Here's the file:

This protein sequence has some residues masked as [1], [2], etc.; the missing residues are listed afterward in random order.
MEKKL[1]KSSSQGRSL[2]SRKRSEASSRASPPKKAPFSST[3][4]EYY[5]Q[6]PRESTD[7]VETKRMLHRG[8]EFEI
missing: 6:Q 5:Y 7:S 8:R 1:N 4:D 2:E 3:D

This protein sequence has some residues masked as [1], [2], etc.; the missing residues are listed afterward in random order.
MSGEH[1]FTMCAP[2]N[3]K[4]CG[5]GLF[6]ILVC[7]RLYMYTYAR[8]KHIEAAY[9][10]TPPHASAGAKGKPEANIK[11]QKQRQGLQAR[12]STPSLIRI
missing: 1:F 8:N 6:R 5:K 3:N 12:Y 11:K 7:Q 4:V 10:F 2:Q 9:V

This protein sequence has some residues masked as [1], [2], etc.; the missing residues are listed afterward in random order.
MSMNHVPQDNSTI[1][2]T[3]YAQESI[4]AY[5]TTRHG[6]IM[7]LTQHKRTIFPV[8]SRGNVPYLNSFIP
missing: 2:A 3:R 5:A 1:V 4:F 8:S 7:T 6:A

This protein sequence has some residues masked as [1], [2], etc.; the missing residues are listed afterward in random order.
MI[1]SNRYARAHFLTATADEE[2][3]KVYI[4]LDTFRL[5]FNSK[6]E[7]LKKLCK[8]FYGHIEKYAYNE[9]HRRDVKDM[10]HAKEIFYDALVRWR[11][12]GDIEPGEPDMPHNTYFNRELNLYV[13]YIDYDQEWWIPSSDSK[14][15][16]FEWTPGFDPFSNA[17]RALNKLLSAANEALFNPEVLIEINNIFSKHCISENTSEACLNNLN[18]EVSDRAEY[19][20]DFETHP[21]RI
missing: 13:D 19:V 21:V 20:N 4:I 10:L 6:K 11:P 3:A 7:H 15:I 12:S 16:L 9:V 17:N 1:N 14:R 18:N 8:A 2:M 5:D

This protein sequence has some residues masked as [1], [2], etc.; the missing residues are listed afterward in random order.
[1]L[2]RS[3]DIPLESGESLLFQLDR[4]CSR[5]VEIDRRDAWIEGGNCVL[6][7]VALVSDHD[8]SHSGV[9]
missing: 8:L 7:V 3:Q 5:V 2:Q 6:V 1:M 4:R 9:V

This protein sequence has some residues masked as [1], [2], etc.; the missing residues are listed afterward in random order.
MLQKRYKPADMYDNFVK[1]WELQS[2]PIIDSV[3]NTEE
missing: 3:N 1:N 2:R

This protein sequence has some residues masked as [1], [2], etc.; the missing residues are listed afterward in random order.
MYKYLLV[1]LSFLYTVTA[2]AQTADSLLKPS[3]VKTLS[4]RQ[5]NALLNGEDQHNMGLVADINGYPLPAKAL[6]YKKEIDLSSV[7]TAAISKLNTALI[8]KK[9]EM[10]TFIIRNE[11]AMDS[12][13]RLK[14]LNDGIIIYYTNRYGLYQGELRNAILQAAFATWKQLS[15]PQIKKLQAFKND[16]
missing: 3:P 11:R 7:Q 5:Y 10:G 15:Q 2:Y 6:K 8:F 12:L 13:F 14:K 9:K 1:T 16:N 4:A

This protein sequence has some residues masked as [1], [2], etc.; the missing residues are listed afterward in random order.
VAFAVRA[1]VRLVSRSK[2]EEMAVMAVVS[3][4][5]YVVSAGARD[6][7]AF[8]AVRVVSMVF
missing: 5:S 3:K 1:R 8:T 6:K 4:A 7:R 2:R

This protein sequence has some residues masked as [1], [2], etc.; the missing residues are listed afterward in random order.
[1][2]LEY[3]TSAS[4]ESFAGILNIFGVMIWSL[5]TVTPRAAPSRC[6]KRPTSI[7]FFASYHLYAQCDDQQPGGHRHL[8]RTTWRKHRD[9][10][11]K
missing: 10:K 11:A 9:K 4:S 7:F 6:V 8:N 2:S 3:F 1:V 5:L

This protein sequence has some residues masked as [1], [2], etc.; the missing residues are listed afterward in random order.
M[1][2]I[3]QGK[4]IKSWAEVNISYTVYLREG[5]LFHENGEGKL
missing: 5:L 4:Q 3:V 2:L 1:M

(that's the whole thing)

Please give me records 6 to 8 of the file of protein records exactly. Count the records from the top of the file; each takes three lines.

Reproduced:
This protein sequence has some residues masked as [1], [2], etc.; the missing residues are listed afterward in random order.
MLQKRYKPADMYDNFVK[1]WELQS[2]PIIDSV[3]NTEE
missing: 3:N 1:N 2:R

This protein sequence has some residues masked as [1], [2], etc.; the missing residues are listed afterward in random order.
MYKYLLV[1]LSFLYTVTA[2]AQTADSLLKPS[3]VKTLS[4]RQ[5]NALLNGEDQHNMGLVADINGYPLPAKAL[6]YKKEIDLSSV[7]TAAISKLNTALI[8]KK[9]EM[10]TFIIRNE[11]AMDS[12][13]RLK[14]LNDGIIIYYTNRYGLYQGELRNAILQAAFATWKQLS[15]PQIKKLQAFKND[16]
missing: 3:P 11:R 7:Q 5:Y 10:G 15:Q 2:Y 6:K 8:F 12:L 13:F 14:K 9:K 1:T 16:N 4:A

This protein sequence has some residues masked as [1], [2], etc.; the missing residues are listed afterward in random order.
VAFAVRA[1]VRLVSRSK[2]EEMAVMAVVS[3][4][5]YVVSAGARD[6][7]AF[8]AVRVVSMVF
missing: 5:S 3:K 1:R 8:T 6:K 4:A 7:R 2:R